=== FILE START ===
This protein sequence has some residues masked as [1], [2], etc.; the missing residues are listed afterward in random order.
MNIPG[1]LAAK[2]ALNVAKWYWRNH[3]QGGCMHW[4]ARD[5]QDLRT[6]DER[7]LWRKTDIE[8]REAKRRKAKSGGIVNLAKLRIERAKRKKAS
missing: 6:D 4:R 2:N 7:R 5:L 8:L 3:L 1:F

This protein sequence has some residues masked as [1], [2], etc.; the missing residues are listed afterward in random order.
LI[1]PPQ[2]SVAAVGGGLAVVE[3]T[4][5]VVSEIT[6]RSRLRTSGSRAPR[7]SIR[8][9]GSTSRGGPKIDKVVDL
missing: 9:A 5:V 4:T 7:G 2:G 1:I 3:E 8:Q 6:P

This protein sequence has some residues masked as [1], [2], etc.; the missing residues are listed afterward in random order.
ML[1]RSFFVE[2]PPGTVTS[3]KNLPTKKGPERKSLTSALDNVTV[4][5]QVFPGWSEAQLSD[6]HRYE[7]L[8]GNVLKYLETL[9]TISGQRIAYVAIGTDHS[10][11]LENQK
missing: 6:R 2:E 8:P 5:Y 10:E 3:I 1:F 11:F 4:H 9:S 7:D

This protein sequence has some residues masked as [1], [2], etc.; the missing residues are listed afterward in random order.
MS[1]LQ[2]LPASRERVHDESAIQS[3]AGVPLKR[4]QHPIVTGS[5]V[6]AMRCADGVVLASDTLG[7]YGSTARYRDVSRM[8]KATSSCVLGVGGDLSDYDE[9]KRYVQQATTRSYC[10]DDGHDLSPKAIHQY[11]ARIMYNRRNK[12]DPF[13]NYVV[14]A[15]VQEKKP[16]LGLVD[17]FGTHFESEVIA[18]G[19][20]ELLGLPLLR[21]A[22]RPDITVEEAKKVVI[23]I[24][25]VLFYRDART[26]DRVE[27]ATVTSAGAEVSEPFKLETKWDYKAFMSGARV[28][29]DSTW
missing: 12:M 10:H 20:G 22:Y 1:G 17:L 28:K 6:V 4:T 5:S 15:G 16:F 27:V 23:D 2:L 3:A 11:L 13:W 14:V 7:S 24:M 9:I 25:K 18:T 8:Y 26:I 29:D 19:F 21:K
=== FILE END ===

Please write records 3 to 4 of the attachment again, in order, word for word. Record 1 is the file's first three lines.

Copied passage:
This protein sequence has some residues masked as [1], [2], etc.; the missing residues are listed afterward in random order.
ML[1]RSFFVE[2]PPGTVTS[3]KNLPTKKGPERKSLTSALDNVTV[4][5]QVFPGWSEAQLSD[6]HRYE[7]L[8]GNVLKYLETL[9]TISGQRIAYVAIGTDHS[10][11]LENQK
missing: 6:R 2:E 8:P 5:Y 10:E 3:I 1:F 11:F 4:H 9:S 7:D

This protein sequence has some residues masked as [1], [2], etc.; the missing residues are listed afterward in random order.
MS[1]LQ[2]LPASRERVHDESAIQS[3]AGVPLKR[4]QHPIVTGS[5]V[6]AMRCADGVVLASDTLG[7]YGSTARYRDVSRM[8]KATSSCVLGVGGDLSDYDE[9]KRYVQQATTRSYC[10]DDGHDLSPKAIHQY[11]ARIMYNRRNK[12]DPF[13]NYVV[14]A[15]VQEKKP[16]LGLVD[17]FGTHFESEVIA[18]G[19][20]ELLGLPLLR[21]A[22]RPDITVEEAKKVVI[23]I[24][25]VLFYRDART[26]DRVE[27]ATVTSAGAEVSEPFKLETKWDYKAFMSGARV[28][29]DSTW
missing: 12:M 10:H 20:G 22:Y 1:G 17:L 28:K 6:V 4:T 5:S 15:G 16:F 27:V 23:D 2:L 3:A 11:L 13:W 14:V 7:S 24:M 9:I 25:K 18:T 8:Y 26:I 29:D 19:F 21:K